Rae Armantrout



I live as if
an angry woman
were shouting, “Say something!”


of the vine-leaves

had a pink tinge,
a trick of the eye

one of us thought,
but we came back

to fully formed, hot pink

each one
with two yellow

eyes, protruding
on thin stalks


So this was
“the fullness of time.”


We produce ourselves
by reading scripts

on current happenings.

(There is no telling
where I leave off

My Pleasure

Red brick pillars
prop the roof
of a corrugated tin shack.


It is my pleasure
and my privilege
not to understand this.


A swooping disc
of loud starlings
takes its evening spin
above the park.


Skinny horses
pulling carriages
bearing the logo


It is from this distance
that the object
into an image.

Going Somewhere

You have been incorporated
as a pass-through.


I like your style,
studiedly casual,

more yellow than green

and the green a slapdash
watercolor impression

of a leaf
on leaf.

You allude to yourself
in passing

and this works well,
if not for you
then for somebody.


Substitute optimistically!

The Wig


As long as —

if —

a Harpo Marx wig

of virtual


surrounds each thing:

a giddy frizz
of small round leaves —

why not? —

atop springy stems

from the squat
fused trunks

of bursera
in the window



expressions form,


and die back

on an infant’s face.


Even when not
searching for help
the eye turns
from yellow
tree to tree
in November.


The long, naked
gaze between old
woman and infant
is whole,
real as anything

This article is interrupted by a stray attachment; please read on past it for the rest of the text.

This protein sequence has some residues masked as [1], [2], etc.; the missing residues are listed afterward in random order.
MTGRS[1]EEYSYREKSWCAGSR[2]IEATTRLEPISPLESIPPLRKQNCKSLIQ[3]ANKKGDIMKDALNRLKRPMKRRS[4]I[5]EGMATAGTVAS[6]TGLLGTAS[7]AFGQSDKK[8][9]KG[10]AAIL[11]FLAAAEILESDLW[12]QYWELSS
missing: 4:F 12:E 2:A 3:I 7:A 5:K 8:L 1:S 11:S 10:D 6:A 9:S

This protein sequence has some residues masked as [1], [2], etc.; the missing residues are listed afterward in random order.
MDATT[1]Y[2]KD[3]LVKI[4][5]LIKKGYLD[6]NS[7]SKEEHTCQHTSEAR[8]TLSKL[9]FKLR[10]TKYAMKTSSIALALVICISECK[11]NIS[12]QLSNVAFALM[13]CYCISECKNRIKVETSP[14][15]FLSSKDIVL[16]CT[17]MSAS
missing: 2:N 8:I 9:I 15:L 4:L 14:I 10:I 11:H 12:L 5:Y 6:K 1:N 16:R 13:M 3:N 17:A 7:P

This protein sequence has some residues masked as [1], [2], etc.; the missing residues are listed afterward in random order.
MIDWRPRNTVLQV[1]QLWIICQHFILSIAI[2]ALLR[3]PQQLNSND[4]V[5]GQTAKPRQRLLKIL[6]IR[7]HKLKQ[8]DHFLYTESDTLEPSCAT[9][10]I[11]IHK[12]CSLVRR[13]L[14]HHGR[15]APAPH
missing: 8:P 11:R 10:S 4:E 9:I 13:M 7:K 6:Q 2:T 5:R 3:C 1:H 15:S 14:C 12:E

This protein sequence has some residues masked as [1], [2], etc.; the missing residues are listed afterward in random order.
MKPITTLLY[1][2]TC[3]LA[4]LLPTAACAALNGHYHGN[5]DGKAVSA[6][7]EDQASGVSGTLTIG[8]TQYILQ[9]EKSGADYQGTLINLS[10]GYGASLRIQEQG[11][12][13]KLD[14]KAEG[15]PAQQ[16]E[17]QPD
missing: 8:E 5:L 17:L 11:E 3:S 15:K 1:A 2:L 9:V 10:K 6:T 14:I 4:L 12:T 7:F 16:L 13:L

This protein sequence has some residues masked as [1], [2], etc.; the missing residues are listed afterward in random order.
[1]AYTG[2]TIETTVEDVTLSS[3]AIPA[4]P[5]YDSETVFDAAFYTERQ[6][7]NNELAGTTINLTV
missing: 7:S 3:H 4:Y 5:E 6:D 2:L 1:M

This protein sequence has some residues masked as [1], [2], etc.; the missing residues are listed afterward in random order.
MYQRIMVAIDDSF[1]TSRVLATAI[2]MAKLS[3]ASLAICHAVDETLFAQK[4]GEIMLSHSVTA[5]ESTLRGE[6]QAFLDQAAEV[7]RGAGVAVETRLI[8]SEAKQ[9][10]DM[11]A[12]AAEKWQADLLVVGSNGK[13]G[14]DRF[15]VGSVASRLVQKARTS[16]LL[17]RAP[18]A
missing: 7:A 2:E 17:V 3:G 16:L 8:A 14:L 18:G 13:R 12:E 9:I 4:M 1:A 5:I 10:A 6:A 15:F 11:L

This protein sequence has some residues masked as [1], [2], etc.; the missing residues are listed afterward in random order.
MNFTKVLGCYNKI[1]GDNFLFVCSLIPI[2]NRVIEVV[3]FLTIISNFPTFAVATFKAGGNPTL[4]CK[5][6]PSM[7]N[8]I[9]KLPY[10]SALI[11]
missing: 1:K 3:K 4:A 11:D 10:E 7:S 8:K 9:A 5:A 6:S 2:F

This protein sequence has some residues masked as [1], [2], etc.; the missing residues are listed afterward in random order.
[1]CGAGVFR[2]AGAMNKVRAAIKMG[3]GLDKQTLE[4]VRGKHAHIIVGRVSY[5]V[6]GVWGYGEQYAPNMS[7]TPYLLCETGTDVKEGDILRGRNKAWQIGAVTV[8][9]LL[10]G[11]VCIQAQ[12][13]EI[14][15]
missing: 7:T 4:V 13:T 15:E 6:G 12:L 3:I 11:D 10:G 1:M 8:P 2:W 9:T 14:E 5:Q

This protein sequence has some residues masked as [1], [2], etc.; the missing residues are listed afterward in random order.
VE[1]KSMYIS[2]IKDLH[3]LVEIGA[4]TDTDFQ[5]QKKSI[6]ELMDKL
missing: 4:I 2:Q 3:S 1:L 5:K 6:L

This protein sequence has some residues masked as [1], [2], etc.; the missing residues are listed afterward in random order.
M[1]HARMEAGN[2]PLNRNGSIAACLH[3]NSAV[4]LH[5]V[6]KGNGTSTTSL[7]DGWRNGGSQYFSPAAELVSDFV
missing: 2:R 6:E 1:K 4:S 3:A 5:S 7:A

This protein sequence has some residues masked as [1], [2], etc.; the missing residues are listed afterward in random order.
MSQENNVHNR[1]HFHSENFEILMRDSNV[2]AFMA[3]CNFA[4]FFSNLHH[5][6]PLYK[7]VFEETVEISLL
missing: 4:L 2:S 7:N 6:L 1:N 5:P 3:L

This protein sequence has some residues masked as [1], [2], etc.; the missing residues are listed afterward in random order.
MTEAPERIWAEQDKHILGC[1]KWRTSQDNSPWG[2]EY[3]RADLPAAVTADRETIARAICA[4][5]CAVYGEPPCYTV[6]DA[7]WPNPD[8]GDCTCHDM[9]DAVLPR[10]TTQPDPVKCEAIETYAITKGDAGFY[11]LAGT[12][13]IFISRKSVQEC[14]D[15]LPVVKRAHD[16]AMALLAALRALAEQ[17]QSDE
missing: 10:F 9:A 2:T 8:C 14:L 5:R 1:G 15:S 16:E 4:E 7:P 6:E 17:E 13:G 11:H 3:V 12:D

will be now,
she thinks,
though she knows
the child won’t remember
this, will barely
remember her.


A locked gaze
is immersion;
she feels herself floating.
But now the baby


“Going to the chapel and
Gee, I really love you and we’re
Going to the chapel
of love,”

sang the Dixie Cups

to nobody
about no one

a long time ago

and a million people bought it.

The circular logic
already fully automated.


Some might say
this is (you are)
too convoluted, contrived,


Small calm
your just opened eyes
see we can’t see what

Rae Armantrout is the author of 13 books of poetry. Her book Versed (Wesleyan) won the Pulitzer Prize in 2010. Her most recent book, also from Wesleyan, is Partly: New and Selected poems. Recently retired from UC San Diego, she will soon be relocating to the Seattle area.
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About Posit Editor

Susan Lewis (susanlewis.net) is the Editor-in-chief and founder of Posit (positjournal.com) and the author of ten books and chapbooks, including Zoom (winner of the Washington Prize), Heisenberg's Salon, This Visit, and State of the Union. Her poetry has appeared in anthologies such as Walkers in the City (Rain Taxi), They Said (Black Lawrence Press), and Resist Much, Obey Little (Dispatches/Spuyten Duyvil), as well as in journals such as Agni, Boston Review, The Brooklyn Rail, Conjunctions online, Diode, Interim, New American Writing, and VOLT.